Helge Krog (born February 9 1889 in Kristiania - the former name of Oslo, dead July 31 1962 in Oslo) was a Norwegian writer and translator.
Helge Krog was educated as an economist, a profession he never practiced within. From 1911 he worked as a theatre and literature critic for the newspaper Verdens Gang. Later he also worked for Dagbladet and Arbeiderbladet. During this time he got in touch with Gunnar Heiberg and Olaf Bull, who influenced him much. He made his debut as a playwright in 1919.
Information(Objekt ID 15765)
|Born||February 9, 1898 (dead July 30, 1962)|
|Functions||Author, Translator, Critic, Dramatist/Playwright|
As a playwright Helge Krog was known to reprimand society, in the tradition following Heiberg and Henrik Ibsen. Even though Krog was a declared socialist, the working class had no part in his plays, as opposed to writers such as Oskar Braaten and Rudolf Nilsen. The aspect of liberation was more often about individual liberation, often within bourgeoisie surroundings.
Sometime around 1924 Krog got in touch with the Mot Dag circle, and even though he never became a member of the organisation, he is often counted among its foremost cultural personalities, and Arnulf Øverland and Sigurd Hoel he was labelled as part of the red troika. As opposed to these Krog maintained his radical involvement to his death. During the 1930es, after the end of Mot Dag and its integration into the Norwegian Labour Party, Krog became part of the small community surrounding the journal Oktober. Inspired by the talking statues of Rome he wrote diabolical epistles in Dagbladet, using the pseudonym Pasquino.
Krog spent large parts of World War II in exile in Sweden. There his work included publishing the newspaper Håndslag, a publication produced in Sweden from 1942, smuggled across the border and spread illegally in occupied Norway.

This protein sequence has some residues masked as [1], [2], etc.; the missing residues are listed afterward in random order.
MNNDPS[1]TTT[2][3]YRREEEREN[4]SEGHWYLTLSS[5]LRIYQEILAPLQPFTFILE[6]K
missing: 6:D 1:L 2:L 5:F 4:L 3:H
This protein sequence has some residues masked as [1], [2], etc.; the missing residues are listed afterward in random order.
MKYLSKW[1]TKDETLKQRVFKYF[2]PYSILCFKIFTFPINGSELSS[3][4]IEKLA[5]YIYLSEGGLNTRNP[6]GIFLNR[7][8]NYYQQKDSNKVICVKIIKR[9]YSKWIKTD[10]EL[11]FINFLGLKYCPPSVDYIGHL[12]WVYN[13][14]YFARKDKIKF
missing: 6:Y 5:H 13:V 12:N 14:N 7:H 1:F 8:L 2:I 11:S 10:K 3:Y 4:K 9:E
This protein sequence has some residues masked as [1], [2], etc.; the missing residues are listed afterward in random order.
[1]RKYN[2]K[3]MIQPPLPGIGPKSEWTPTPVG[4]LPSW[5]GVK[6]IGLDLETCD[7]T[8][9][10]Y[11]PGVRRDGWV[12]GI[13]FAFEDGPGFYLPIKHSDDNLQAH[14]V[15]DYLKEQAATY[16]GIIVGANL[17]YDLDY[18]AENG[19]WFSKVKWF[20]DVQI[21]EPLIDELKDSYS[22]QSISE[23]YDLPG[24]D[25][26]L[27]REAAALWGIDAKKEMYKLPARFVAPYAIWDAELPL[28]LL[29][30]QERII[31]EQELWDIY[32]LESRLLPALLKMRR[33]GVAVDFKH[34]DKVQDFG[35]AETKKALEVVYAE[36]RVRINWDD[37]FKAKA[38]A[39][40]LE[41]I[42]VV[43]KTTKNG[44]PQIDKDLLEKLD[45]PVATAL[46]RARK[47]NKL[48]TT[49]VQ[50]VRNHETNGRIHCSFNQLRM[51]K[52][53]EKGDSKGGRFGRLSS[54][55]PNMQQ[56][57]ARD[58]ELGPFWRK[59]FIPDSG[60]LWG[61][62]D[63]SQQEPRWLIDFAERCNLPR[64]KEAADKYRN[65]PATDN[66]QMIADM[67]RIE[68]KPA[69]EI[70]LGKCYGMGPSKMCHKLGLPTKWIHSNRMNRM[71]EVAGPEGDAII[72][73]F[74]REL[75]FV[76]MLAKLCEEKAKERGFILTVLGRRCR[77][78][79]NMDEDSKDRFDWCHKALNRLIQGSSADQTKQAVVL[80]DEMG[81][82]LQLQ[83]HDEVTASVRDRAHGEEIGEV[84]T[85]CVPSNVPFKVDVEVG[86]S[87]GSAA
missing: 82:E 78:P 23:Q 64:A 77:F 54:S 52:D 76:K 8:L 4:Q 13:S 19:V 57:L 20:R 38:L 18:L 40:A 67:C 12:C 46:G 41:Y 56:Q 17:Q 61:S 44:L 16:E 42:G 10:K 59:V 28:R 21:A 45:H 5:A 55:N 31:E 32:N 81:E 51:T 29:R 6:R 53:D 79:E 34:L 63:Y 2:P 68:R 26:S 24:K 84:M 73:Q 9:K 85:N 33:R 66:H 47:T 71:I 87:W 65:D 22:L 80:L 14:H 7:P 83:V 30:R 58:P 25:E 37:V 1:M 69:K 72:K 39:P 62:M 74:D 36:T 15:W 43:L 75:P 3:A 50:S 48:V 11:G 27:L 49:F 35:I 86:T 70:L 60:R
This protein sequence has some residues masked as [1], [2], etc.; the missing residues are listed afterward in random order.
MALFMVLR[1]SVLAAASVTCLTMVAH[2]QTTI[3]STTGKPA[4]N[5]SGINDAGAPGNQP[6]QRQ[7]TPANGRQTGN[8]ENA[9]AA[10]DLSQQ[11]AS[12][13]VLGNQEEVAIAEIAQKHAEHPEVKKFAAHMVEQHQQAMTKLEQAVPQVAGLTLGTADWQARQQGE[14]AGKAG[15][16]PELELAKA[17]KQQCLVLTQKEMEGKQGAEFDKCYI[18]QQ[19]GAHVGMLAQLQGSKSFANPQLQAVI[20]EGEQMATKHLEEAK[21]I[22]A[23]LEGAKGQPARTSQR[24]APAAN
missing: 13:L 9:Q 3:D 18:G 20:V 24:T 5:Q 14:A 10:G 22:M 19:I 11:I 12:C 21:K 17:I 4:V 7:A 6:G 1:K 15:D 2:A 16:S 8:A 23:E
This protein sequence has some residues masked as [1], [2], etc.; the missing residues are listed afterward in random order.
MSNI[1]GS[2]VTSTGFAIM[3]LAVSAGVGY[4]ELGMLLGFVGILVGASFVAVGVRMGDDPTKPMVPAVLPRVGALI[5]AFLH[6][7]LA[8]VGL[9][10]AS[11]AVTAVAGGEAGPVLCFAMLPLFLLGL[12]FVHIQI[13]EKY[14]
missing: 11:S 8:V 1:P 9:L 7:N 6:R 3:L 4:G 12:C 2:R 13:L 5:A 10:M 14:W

In 1944 he anonymously published the leaflet 6-te kolonne, a publication which after the war, when the writer became known, raised debate and gave birth to in part angry criticism of Krog. In the text Krog attacked the leadership of the resistance movement, who according to him were active in double play in which they attacked the Norwegian Quislings while making money on trading with German war industry themselves. Among other things, he underlined that Milorg did not do industrial sabotage. When the text was republished in 1946, with the name of the author, he also included criticism of the trials after the war, and expressed the view that industrial lords and war profiteers - the sixth column - got away from it too easily.
After the war Krog made his mark as an early critic of Norwegian membership in NATO, and from the start he was among the writers for the newspaper Orientering. He also contributed to other magazines and journals, including Aktuell and Fossegrimen. The latter published a special issue on Krog in 1964, on what would have been his 75thbirthday.
Wikipedia, no.wikipedia.org, 04.01.2012, http://no.wikipedia.org/wiki/Helge_Krog
|Triad||1933, Script||– Author|
|The Blue Paper||1928, Script||– Author|
|On the Way||1931, Script, Drama||– Author|
|Jarlshus||1923, Script, Drama||– Author|
|Come in||1945, Script, One-act Play||– Author|
|Break-Up||1936, Script, Drama||– Author|
|The Sounding Shell||1929, Script||– Author|
|The Great We||1917, Script||– Author|
|Don Juan||1930, Script||– Author|
|On the Sunny Side||1927, Script, Light comedy/slapstick||– Author|
|Oppbrudd||1936, Script, Drama||– Author|
|Levande og døde||1945, Script, One-act Play||– Author|
|Hvem vet?||Script||– Author|
|Mine damer og herrer||1919, Script, Light comedy/slapstick||– Author|
|Herren i huset||1922, Script||– Author|
|The Farce of Love||1919, Script, Farce||– Author|
|The living and the dead||Script||– Author|